Clinical Factors Related to Admission and Release Decisions in Psychiatric Emergency Services

University of Massachusetts Amherst, Amherst Center, Massachusetts, United States
Psychiatric Services (Impact Factor: 2.41). 03/2001; 52(2):214-8. DOI: 10.1176/
Source: PubMed


The purpose of the study was to identify important clinical variables that influence admission and release decisions in psychiatric emergency services.
Physicians at four urban psychiatric emergency services rated 465 patients on ten clinical dimensions, including depression and psychosis. Information on five other variables-age, gender, ethnicity, diagnosis, and previous inpatient admission-were extracted from the patients' charts, as was information on case disposition.
Logistic regression produced a model with five variables that significantly predicted admission or release. In order of importance, they were level of danger to self, severity of psychosis, ability to care for self, impulse control, and severity of depression. The model explained 51 percent of the variance in case disposition and correctly classified 84 percent of the cases.
Guidelines addressing the variables that should be considered in making disposition decisions in psychiatric emergency services should be developed. The study found five variables that should be considered for inclusion.

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    • "Individual demographic characteristics, including ethnicity and age, have also been associated with inpatient admission practices, although with mixed results (Goldberg et al. 2007; Unick et al. 2011). Social variables associated with a greater likelihood of inpatient admission include the presence of family members in the emergency department and poor community functioning (Slagg 1993; Rabinowitz et al. 1995; Mattioni et al. 1999; Way & Banks 2001). "
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    ABSTRACT: Background Individuals with intellectual disabilities (ID) are disproportionately high users of psychiatric emergency services. Despite the demand for psychiatric assessments in the emergency department (ED), no clear guidelines have been established as to what factors should guide clinical decision-making processes. The current study aimed to explore individual, social and contextual factors related to psychiatric care outcomes among patients with ID in the emergency department.Method Emergency department charts were reviewed for 66 individuals with ID who visited the emergency department during a psychiatric crisis.ResultsStandardised crisis severity scores were significantly higher in patients seen by psychiatrists as compared with patients who did not receive psychiatric consultations in the emergency department. A significantly greater proportion of patients with moderate or severe levels of ID (vs. borderline/mild) received psychiatric consultations. Emergency department visits resulting in inpatient hospital admission did not differ from those that did not, with the exception of the level of ID: patients admitted to psychiatric inpatient care were more likely to have moderate or severe levels of ID.Conclusions The psychiatric care experiences of patients with ID in the emergency department appear highly variable. Further research focused on emergency department clinical decision-making practices concerning this population is warranted.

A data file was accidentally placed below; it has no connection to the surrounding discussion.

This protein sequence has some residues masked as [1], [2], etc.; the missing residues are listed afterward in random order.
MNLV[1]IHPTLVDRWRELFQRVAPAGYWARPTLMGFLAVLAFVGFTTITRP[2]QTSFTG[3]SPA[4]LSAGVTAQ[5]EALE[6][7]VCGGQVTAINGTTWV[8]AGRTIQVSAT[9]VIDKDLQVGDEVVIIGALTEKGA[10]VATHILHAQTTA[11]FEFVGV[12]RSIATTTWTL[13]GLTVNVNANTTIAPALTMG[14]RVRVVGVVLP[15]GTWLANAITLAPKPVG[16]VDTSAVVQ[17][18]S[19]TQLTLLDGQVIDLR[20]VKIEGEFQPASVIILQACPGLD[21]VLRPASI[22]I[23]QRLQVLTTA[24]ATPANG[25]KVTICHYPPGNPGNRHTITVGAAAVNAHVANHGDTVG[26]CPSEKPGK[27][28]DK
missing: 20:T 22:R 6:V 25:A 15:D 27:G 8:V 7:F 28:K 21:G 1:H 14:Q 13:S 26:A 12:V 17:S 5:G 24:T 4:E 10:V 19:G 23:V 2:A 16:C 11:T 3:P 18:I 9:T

Journal of Intellectual Disability Research 06/2015; DOI:10.1111/jir.12201 · 2.41 Impact Factor
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    • "To further support this theory, a recent report showed that African Americans tend to receive less psychosocial interventions after being discharged from the hospital after a psychotic episode (Goulding et al. 2010). Without appropriate culturally sensitive services for African Americans, this could perpetuate the ongoing observed cycle of increased grave disability, psychosis and repetitive hospitalizations (Way and Banks 2001). Future interventions need to explore other factors that may be associated with ethnicity and decompensation of psychiatric symptoms in rural border communities. "
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    Community Mental Health Journal 10/2010; 48(2):133-7. DOI:10.1007/s10597-010-9350-0 · 1.03 Impact Factor
    • "A crucial step is the identification of risk factors easily observed and recorded during routine clinical assessment (Troisi et al., 2003). Excitement has been reported as a type of disruptive behaviour frequently associated with danger to self and others in previous studies (Steinert et al., 2005; Oluwatayo and Gater, 2004; Way and Banks, 2001). According to Colasanti et al. (2008), CA is an obvious correlate of excitement and aggression. "
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    Progress in Neuro-Psychopharmacology and Biological Psychiatry 10/2010; 35(1):137-45. DOI:10.1016/j.pnpbp.2010.10.005 · 3.69 Impact Factor
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